It’s this hybrid taste/smell/feeling that is haunting me. If follows me around, just out of reach. I find myself trying to swat it away like an annoying fly. I’m not even sure if it is real in any physiological sense, or just some kind of mental figment or echo.

When I was a child I had a recurring dream for many years. It was a waking dream in that I could get up and walk around the darkened house freely. In my dream, feeling my way scared in the blackness, everything I touched had the texture of very coarse sand-paper – the walls, the floor, my own skin – there was grit in my mouth and a smell of warm sawdust like you get when using an electric drill on hard wood. The house walls distorted and stretched in unexpected ways and I would become lost and disoriented for long days and nights at a time. This only comes to mind now because it is the only other occasion I can recall in my life where my senses become interchangeable and confused in such a disturbing way.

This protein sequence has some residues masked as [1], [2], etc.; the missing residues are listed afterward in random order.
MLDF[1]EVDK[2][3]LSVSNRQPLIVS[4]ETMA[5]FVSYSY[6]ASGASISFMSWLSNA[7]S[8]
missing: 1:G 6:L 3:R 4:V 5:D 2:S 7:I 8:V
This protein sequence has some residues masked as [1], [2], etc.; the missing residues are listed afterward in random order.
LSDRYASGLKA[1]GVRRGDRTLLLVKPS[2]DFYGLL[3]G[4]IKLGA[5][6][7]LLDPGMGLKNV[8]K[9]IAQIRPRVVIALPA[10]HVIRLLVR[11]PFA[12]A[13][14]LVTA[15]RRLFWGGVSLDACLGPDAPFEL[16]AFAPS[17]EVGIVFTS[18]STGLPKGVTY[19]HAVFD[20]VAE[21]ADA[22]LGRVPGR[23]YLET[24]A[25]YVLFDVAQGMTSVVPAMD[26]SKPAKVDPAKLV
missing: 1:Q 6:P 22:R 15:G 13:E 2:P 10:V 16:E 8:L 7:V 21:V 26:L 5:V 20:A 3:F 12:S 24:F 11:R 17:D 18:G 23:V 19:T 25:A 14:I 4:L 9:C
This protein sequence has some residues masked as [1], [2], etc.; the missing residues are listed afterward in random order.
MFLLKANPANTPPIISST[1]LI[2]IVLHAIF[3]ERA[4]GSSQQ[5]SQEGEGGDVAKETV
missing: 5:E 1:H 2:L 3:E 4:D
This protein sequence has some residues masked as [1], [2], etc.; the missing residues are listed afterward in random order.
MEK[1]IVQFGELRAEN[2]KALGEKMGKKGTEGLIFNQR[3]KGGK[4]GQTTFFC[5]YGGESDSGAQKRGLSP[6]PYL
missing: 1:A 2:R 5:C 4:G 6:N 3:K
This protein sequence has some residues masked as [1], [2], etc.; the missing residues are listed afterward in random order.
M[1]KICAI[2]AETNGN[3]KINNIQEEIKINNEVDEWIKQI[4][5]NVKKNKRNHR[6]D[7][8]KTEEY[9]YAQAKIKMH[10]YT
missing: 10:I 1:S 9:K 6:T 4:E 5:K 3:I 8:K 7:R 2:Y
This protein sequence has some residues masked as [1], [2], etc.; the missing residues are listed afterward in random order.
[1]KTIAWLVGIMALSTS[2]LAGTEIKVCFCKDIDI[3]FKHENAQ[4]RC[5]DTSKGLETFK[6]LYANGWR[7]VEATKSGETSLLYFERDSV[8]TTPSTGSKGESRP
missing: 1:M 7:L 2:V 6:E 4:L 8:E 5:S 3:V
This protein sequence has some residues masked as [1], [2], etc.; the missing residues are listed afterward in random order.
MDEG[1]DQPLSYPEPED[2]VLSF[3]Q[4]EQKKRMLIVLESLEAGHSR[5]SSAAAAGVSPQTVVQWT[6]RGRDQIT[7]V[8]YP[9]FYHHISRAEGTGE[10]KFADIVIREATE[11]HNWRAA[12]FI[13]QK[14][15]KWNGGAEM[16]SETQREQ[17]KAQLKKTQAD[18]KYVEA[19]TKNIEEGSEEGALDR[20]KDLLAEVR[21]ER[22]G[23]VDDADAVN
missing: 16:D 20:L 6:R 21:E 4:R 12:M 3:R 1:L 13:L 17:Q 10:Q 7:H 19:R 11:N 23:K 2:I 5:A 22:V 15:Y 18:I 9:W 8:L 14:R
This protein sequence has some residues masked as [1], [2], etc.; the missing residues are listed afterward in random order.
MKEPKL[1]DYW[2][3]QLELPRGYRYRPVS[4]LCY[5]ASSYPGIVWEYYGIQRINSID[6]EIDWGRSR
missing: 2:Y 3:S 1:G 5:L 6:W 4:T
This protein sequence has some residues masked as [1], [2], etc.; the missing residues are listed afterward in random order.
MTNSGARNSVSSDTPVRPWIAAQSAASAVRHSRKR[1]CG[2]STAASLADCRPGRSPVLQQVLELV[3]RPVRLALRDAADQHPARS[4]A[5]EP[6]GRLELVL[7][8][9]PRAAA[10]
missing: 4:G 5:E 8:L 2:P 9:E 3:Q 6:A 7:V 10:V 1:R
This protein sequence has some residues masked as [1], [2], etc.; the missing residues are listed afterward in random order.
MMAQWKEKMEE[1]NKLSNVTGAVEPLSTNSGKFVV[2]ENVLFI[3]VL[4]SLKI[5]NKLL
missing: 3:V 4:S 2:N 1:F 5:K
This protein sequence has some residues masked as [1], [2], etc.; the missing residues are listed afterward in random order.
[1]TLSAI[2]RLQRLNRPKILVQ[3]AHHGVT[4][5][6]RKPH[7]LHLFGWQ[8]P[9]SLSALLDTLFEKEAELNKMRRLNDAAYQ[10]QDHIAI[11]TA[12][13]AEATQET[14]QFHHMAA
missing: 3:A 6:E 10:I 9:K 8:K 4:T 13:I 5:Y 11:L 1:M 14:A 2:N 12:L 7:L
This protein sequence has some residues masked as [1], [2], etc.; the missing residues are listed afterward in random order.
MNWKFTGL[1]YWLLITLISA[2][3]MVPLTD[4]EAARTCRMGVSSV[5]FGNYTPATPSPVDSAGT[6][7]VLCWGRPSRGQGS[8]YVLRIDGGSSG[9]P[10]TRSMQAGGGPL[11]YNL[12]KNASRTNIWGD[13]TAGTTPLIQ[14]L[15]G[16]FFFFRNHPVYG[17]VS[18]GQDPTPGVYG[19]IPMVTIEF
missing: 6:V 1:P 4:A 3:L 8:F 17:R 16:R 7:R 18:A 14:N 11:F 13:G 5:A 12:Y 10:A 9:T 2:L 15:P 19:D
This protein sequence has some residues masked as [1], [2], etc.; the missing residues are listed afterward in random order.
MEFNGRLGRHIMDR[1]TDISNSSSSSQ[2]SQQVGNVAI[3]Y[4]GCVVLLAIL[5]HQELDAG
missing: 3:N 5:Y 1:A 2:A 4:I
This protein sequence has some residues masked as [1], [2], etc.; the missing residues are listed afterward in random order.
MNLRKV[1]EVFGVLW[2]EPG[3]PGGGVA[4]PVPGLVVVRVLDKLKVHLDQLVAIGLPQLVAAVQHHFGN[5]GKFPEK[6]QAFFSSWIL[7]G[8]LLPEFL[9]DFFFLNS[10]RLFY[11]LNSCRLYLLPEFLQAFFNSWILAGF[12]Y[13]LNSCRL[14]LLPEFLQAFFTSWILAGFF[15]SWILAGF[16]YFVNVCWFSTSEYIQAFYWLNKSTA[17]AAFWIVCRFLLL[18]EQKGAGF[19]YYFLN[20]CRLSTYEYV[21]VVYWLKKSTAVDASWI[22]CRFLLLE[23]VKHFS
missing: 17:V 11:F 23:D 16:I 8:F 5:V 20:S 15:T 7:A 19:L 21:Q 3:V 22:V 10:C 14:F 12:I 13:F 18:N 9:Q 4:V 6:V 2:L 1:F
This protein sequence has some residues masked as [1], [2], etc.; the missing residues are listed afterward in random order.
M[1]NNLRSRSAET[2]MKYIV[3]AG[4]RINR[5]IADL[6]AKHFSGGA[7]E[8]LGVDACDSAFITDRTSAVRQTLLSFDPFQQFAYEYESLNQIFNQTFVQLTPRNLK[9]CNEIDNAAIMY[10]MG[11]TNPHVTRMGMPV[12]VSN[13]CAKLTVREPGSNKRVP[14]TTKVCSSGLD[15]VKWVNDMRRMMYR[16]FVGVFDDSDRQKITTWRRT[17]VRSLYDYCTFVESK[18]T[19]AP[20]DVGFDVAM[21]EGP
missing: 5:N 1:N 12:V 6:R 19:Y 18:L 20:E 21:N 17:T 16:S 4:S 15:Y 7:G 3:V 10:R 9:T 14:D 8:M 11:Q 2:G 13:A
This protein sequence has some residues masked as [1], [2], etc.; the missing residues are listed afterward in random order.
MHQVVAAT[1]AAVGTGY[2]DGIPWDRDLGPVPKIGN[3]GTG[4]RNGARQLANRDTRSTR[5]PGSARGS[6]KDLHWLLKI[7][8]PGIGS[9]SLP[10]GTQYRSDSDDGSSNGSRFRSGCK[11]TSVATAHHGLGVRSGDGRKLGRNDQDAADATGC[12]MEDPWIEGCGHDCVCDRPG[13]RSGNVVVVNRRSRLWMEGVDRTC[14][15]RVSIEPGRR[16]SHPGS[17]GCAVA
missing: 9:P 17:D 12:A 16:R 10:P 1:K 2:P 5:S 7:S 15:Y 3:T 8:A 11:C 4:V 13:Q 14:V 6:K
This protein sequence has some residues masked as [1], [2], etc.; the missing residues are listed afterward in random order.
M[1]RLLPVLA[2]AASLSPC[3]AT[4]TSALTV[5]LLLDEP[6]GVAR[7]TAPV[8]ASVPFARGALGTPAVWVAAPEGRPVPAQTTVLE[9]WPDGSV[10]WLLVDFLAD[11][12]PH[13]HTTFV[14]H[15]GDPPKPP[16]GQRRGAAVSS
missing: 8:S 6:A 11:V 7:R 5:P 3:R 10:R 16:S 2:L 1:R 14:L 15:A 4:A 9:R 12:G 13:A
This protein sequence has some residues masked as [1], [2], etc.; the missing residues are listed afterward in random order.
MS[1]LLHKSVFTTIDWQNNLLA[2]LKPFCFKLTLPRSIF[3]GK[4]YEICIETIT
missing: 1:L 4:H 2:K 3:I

The taste thing is in turns depressing and comedic. I have become completely food obsessed in as far as each day becomes an endless and eventually fruitless quest for oral and sensory satisfaction. In spite of the best gastrointestinal advice, and flying recklessly in the face of common sence for someone with eosophagal cancer, I  find myself gravitating towards the spicy and exotic in a desperate attempt to find something that will register anything on the flavour gauge. Thais, curry, peppers, even an old jar of jalapenos I found in the back of the fridge. They all taste like porridge. (Without the oatmeal and sheep entrails and whatever else they put in porridge.) A beer tastes like used warm dish-water, and a glass of Merlot – yes I know I promised not to but this is an emergency – is unfullfilling and depressingly pointless.